Using Power of Reading to develop a love of language
As a one-form entry primary school with a specialist resource provision for developmental language disorder in mid-Kent, West Malling CE Primary School and The McGinty Speech and Language Centre has spent the last twelve months developing their understanding of the CLPE’s Power of Reading programme. In our latest blog, Headteacher Matthew Clark examines the impact Power Of Reading has had on reading and writing outcomes in the school.
Why did you look to the Power Of Reading?
The writing outcomes throughout our school have stubbornly sat behind our reading results and over the last five years our attempts to remedy this pattern, be it through re-examining our teaching for spelling, grammar, talk for writing and genre, we have seen modest improvement. Throughout our reviews of teaching writing we have come back to a common theme – the significant vocabulary gap that some of our children face on arrival at school. For a school community with 23% of children with an Education, Health and Care Plan (EHCP) or at SEN Support (where the national average is 14.9%), with the vast majority of those needs related to Speech, Language and Communication, the vocabulary gap is even more profound . So when our writing leader Laura Sands and I arrived at the CLPE for Day one of the Power of Reading training in October 2018 we did so with great hope that we would be able to crack the challenge of creating great writers.
There is possibly something of an oxymoron in hoping that professional development in reading would impact on our children’s writing, but it has, and after just six months of classes working with the programme's recommended books and detailed lesson plans, we are already seeing the benefits. Most classes, including Years 1, 5 and 6 have seen an increase of between 12% and 23% in the number of children reaching the expected standard in writing. The impact of using quality texts with the children in our Speech and Language Centre has also been significant with a majority of children making more rapid progress than we might otherwise anticipate.
But, how? And what has Power of Reading brought to your school?
An increased knowledge of current children’s literature: as busy teachers, planning and assessing learning, it isn’t always easy to keep up-to-date with the best in children’s publishing. The lesson plans are developed around some of the most engaging texts available. Without Power of Reading our children wouldn’t have gone on a journey with Shackleton and his crew through William Grill's Shackleton's Journey (Flying Eye Books), and then learned about the Arctic.
Dynamic writing teaching: the lesson plans have provided our teachers and children with a wealth of approaches to engage with text, from drama, one-line poetry, character description to design activities which keep the pace of learning high. Because the approaches vary from day-to-day, children enjoy the variety and ask “What will happen next?” themselves. Teachers' professional development and their conversations have been stimulated by the lesson plans.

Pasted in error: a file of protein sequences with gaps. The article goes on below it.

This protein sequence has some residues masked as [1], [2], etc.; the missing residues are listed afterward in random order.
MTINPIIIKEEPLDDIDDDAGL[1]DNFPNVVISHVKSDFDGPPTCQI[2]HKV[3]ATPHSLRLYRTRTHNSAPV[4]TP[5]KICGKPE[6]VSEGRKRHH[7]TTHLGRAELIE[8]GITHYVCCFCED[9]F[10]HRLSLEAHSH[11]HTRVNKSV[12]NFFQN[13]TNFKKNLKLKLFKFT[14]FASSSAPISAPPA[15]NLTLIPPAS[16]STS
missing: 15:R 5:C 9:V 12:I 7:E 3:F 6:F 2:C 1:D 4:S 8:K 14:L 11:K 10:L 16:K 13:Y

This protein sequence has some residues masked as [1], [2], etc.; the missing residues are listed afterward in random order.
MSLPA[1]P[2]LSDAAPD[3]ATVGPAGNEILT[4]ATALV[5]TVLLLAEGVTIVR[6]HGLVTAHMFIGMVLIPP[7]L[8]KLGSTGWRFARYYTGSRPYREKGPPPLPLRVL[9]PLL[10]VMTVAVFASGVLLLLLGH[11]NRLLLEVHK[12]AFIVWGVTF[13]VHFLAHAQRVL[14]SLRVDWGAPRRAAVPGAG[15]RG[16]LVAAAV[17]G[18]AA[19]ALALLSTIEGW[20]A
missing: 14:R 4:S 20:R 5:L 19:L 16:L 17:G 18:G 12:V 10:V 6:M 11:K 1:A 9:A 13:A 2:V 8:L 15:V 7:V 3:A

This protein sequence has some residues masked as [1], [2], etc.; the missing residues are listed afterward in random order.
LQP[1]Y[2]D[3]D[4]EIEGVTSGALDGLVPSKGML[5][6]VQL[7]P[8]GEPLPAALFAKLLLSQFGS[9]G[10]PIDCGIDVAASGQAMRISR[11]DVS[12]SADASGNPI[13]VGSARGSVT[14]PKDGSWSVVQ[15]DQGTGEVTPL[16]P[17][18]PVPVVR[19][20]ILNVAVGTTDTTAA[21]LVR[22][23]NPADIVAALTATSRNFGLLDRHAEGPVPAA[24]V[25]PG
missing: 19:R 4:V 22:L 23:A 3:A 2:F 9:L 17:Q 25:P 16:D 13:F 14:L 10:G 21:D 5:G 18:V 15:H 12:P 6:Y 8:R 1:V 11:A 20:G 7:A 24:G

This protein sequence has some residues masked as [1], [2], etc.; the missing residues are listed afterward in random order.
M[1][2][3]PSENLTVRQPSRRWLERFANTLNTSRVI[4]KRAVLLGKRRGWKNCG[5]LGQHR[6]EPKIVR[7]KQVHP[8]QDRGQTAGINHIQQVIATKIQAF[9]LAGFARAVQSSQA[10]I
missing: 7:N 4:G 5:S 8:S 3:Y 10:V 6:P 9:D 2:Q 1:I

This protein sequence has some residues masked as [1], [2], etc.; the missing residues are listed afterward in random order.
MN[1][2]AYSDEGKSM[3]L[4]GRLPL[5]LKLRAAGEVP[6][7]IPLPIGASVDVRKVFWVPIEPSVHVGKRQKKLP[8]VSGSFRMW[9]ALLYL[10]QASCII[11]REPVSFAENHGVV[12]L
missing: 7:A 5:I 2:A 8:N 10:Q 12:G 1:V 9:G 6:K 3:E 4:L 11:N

A revolution in the quality of our reading environment: right from the first day we were clear that our reading areas in the classrooms were little more than bookshelves with books which hadn’t been replaced for nearly a decade. As the year has unfolded each class has spent £400 on books and up to £150 on improving their reading environment. Whether it’s a reading tree in our Reception class or a reading room with a view into the woods in Year Six, the children are relishing the chance to read new books which have been hand-picked from the CLPE Core Books list.
A breadth of backgrounds of story: as an underlying principle, Power of Reading strives to not only show how books can be a “mirror” for children and help them reflect on their lives, it also shows how books can be a “window” and help children look at the lives of others and increase their empathy and understanding. Our Key Stage One children have especially loved engaging with Zeraffa Giraffa by Diane Hofmeyr (Frances Lincoln Books), which tells the story of a giraffe given as a present to the King of France and the journey it takes from the African Savannah, up the River Nile and across the Mediterranean Sea. In addition, Eoin Colfer and Andrew Donkin’s graphic novel Illegal (Hodder Children's Books) has also been well-thumbed in several classrooms, with children talking about the challenges of migration.
A reminder of reading for pleasure for ourselves as adults who read: Laura has advocated Power of Reading herself after having read some of the recommended texts as part of the course and has passed them onto colleagues as well as establishing a book group for staff. I’ve loved reading Nikesh Shukla’s collection of essays in The Good Immigrant and Sarah Crossan’s verse novel Moonrise (Bloomsbury), and would never have known about these texts without the recommendation of the CLPE team.
As a school we have been so impressed by the early impact of Power of Reading that we move into our second year with another teacher undertaking the four-day training course and our Early Years team getting involved with the course on Closing the Vocabulary Gap in the Early Years.
We would commend Power of Reading to any school looking for positive impact on their reading and writing culture.
[i] Meredith Rowe, 2008, “Child-Directed Speech: Relation to Socioeconomic Status, Knowledge of Child Development and Child Vocabulary Skill.” Journal of Child Language 35 (01) (January 3)
Email: [email protected] for enquiries.